The official launch of the GCRO 5th Quality of Life Survey (2017/2018) will take place on 13 November 2018.

The GCRO helps to build the knowledge base that government, business, labour, civil society and residents all need to make the Gauteng City-Region competitive, spatially integrated, environmentally sustainable and socially inclusive.

The official launch of the GCRO 5th Quality of Life Survey (2017/2018) will take place on 13 November 2018. The launch will be attended by dignitaries from provincial and local government, including Gauteng Premier David Makhura who will formally respond to the survey results.

With just under 25,000 people interviewed across Gauteng’s 529 wards, the 2017/18 Quality of Life Survey is one of the biggest social attitudes surveys in sub-Saharan Africa.

“The Quality of Life (QoL) Survey investigates how Gauteng residents experience their lives, providing an holistic assessment of how the circumstances and attitudes of people are changing in the post-apartheid era,” says Dr Rob Moore, Executive Director of the Gauteng City-Region Observatory (GCRO). “The survey analyses both positive and negative aspects of the quality of life of residents, and identifies key geographic areas and groups that need government intervention and support.”

The survey provides deep insight into many aspects of the quality of life of Gauteng’s residents, and covers a broad range of topics including: access to, and satisfaction with, basic services; satisfaction with government; transport and mobility; livelihoods; migration; neighbourhood, community and family dynamics; race and gender relations; health and well-being; and political and social values and attitudes.

This is the fifth set of results in the series of biennial surveys run by the GCRO since 2009.

Core findings from the 2017/18 data, together with results from the previous four Quality of Life Surveys, highlight key trends in the Gauteng City-Region over time. The story is broadly positive, with evidence of gradually increasing wellbeing and remarkably resilient governmental service provision under challenging circumstances. However, key issues of concern, for both government and society, are also identified.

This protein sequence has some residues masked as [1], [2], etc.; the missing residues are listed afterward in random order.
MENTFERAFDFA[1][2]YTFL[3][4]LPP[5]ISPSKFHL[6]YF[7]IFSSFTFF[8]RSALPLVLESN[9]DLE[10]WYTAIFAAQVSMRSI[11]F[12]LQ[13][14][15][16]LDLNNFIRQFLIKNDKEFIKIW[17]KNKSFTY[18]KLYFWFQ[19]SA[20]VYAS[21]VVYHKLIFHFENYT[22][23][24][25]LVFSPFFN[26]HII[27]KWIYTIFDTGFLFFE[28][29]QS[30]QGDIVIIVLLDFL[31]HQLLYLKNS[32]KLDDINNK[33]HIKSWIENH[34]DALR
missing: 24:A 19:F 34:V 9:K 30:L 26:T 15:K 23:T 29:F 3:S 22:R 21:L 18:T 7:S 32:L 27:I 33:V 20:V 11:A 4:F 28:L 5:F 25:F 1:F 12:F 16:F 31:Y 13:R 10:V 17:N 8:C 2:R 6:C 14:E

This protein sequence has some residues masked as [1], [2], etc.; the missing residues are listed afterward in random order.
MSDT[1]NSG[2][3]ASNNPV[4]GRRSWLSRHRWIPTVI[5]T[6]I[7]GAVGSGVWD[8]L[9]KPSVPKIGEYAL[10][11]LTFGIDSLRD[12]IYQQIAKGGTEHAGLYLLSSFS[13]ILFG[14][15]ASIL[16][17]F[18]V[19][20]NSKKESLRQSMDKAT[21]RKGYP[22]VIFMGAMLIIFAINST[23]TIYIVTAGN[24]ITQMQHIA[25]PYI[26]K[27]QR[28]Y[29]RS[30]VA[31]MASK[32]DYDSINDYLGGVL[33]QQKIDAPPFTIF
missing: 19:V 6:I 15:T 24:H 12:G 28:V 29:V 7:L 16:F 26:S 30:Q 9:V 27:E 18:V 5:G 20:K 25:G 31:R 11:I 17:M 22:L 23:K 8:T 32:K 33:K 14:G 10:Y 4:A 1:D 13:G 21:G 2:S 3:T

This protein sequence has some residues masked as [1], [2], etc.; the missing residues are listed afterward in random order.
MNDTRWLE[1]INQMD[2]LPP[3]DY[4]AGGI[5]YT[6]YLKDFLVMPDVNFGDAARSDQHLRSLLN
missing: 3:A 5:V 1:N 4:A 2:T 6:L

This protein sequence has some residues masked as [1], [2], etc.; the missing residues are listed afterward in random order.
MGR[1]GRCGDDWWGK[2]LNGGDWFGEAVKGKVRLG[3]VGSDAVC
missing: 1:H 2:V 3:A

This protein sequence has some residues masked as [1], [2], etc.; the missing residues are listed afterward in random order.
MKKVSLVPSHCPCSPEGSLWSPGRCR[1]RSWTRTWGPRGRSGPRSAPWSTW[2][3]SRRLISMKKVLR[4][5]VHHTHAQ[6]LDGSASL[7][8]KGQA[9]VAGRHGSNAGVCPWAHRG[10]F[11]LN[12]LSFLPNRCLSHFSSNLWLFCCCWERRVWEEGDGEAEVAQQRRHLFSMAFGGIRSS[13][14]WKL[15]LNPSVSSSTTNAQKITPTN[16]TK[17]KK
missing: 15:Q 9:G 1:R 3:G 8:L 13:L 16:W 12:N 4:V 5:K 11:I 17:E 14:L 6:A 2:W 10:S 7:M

Dr Moore adds, “As an independent, trusted and respected survey, the QoL data is highly valued by government, civil society and academic researchers. The QoL data is both demographically and spatially representative. This allows local, provincial and national Government to use the data for policy and decision making, target setting, and to gauge the success of the implementation of initiatives. Both provincial and local government are increasingly making use of this data to respond proactively to different issues that arise in particular places.”

Focussing on urban issues in the Gauteng City Region, the Gauteng City-Region Observatory (GCRO) is a partnership between the University of Johannesburg, the University of the Witwatersrand, the Gauteng Provincial Government (GPG), and organised local government in Gauteng (SALGA-Gauteng). Key findings and more detailed results from the Quality of Life Survey will be made public at the official launch on 13 November.

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